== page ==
There are two potential problems with these verses: first, Paul says that God "desires all people to be saved;" and later, he says that Jesus Christ "gave Himself as a ransom for all." Taken out of context, these statements seem to contradict what the Bible says elsewhere - that God chose some people, not everyone, to be saved, and that Christ died for those whom God chose, not for everyone.

     However, if you look at these statements in the context of what Paul says just before them (in verses 1 and 2), it takes care of the apparent problem. In verse 1 Paul says, "First of all, then, I urge that supplications, prayers, intercessions, and thanksgivings be made for all people..."It's obvious that "all people" in verse 1 must mean the same as it does in verse 4. In verse 1 "all people" cannot mean every single person in the world - who of us could attempt to offer four different kinds of prayers (supplications, prayers, intercessions, and thanksgivings) for all 5 billion people who are currently alive! Paul goes on to mention Kings and people in positions of high authority, because he recognizes that we tend to neglect praying for people that influence our lives from a distance. It's obvious that, in context, "all people" means the same thing in both verse 1 and verse 4, namely, "all kinds of people" - rich, poor, black, white, powerful, powerless, etc.

     This is related to one of the most important "mysteries" that God revealed in the New Covenant in Christ; that the people of God would no longer be ethnically and geographically limited primarily to Israel. The inclusion of the Gentiles and the “universalization” of the church was a new and exciting message that Paul was called by God to announce to the world. Therefore, he often emphasizes that the Gospel and the Kingdom are for all people, people from all nations, tribes, tongues, races, and social classes, no longer primarily for the Jews. Christ is the Savior for all men without distinction, not all men without exception.

     JOHN 3:16“For God so loved the world, that he gave his only Son, that whoever believes in him should not perish but have eternal life.”  

     It’s ironic that this verse is seen as contradicting Reformed theology, because I see the third chapter of John as one of the clearest presentations of the Reformed view of God's sovereignty over the process of salvation. The Bible does teach that God will save anyone who will come to Him by faith in Jesus Christ. However, the Bible also teaches that, in our fallen state, we are hostile to God and would never even want to come to Him unless He first changed our hearts (Romans 3). That change is what Christ is referring to in John 3:3-5, when He says, "...unless one is born again he cannot see the kingdom of God...unless one is born of water and the Spirit, he cannot enter the kingdom of God." He makes it clear that unless the Holy Spirit gives you a new, spiritual birth you will not see, understand, or desire to enter God's kingdom. In verse 8, Jesus refers to the doctrine of God's election, "The wind blows where it wishes...So it is with everyone who is born of the Spirit." In other words, no one controls God's Spirit; He regenerates all whom God has chosen. Paul says essentially the same thing in Romans 9:15-16: "For [God] says to Moses, 'I will have mercy on whom I have mercy, and I will have compassion on whom I have compassion.' So then it depends not on human will or exertion, but on God, who has mercy."

     So, what is the meaning of "For God so loved the world, that He gave His only Son, that whoever believes in Him should not perish...?” The issue here is similar to the question of what "all men" means in 1 Timothy 2. Here the problematic word is "world." If you do a concordance or word study on how the word "world" is used in Scripture, you find that it has at least four different meanings: 1) the created world: land, sea, sky, and creatures 2) the world that is under Satan's dominion, that is in opposition to Christ and the church 3) all the people in the world and 4) all the different nations and types of people in the world - not only the Jews, but the Gentiles also.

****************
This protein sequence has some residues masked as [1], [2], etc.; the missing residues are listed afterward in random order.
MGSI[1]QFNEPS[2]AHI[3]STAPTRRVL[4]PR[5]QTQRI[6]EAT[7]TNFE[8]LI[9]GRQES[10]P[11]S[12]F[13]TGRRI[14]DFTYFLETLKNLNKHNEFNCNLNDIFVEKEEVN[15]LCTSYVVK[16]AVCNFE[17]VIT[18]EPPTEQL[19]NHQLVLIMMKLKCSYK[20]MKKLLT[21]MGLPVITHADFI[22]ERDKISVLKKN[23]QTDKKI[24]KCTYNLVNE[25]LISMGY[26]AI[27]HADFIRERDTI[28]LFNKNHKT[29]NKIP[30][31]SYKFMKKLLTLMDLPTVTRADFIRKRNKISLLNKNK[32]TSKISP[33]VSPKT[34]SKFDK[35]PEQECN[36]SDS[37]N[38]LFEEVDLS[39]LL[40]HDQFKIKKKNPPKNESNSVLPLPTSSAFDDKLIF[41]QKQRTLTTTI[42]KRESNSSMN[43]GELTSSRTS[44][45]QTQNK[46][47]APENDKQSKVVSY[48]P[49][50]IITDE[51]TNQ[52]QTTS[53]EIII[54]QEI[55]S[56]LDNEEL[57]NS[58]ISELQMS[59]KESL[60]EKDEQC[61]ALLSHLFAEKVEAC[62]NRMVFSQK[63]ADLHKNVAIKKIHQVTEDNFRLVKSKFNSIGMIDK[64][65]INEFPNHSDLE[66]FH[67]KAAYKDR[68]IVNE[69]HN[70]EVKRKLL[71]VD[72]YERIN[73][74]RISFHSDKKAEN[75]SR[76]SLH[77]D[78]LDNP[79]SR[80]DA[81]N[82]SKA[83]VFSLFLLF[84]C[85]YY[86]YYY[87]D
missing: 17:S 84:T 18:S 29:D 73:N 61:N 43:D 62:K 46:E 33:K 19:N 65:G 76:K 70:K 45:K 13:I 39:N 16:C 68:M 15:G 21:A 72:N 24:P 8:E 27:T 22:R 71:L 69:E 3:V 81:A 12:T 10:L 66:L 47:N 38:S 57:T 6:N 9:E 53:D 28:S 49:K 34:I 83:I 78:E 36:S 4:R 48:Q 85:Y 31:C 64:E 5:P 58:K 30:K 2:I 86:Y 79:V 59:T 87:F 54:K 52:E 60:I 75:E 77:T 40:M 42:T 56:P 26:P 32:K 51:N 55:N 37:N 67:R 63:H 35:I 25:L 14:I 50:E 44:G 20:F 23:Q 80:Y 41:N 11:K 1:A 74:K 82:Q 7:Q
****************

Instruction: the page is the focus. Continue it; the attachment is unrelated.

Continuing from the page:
In the immediate context, "the world" corresponds to "whoever believes in Him," and in verse 17 Jesus says that God sent His Son "that the world might be saved through Him."

     Since Scripture is clear that everyone in the world will not be saved, the word "world" in these must mean all the elect from all nations, races, and social classes. Again, "whoever believes in Him" will not be lost, but we know from the rest of the chapter (and the rest of Scripture) that only those whom God chooses and regenerates by His Holy Spirit will have the ability to see and believe in Christ, and to enter God's Kingdom.

     2 PETER 3:9“The Lord is not slow to fulfill his promise as some count slowness, but is patient toward you, not wishing that any should perish, but that all should reach repentance.”

     This verse says that God is delaying the return of Christ and the Day of Judgment because He is patient and is "not wishing that any should perish, but that all should reach repentance." Again, the key issue is who do the words "any" and "all" refer to? The context of these verses answers the question very clearly. The whole sentence makes perfect sense if the specified audience ("you") corresponds to the words to the words "any" and "all": "The Lord is not slow to fulfill His promise...but is patient towards you, not wishing that any [of you] should perish, but that all [of you] should reach repentance." So, again, the words "any" and "all" refer to the elect, not every single person on the earth.

     So, the doctrine of election affirms that everyone who turns from their sins and believes in Jesus Christ will be saved; however, sinners in their fallen state do not have the ability to repent and believe unless God takes away their heart of stone and gives them a heart that grieves over its sin, desires to come to God, and believes in the promises of Christ (Ezekiel 11:17-20). That's why God must choose us before we choose Him - a choice that He made, Scripture says, before the foundation of the world. Salvation is God's work, from beginning to end.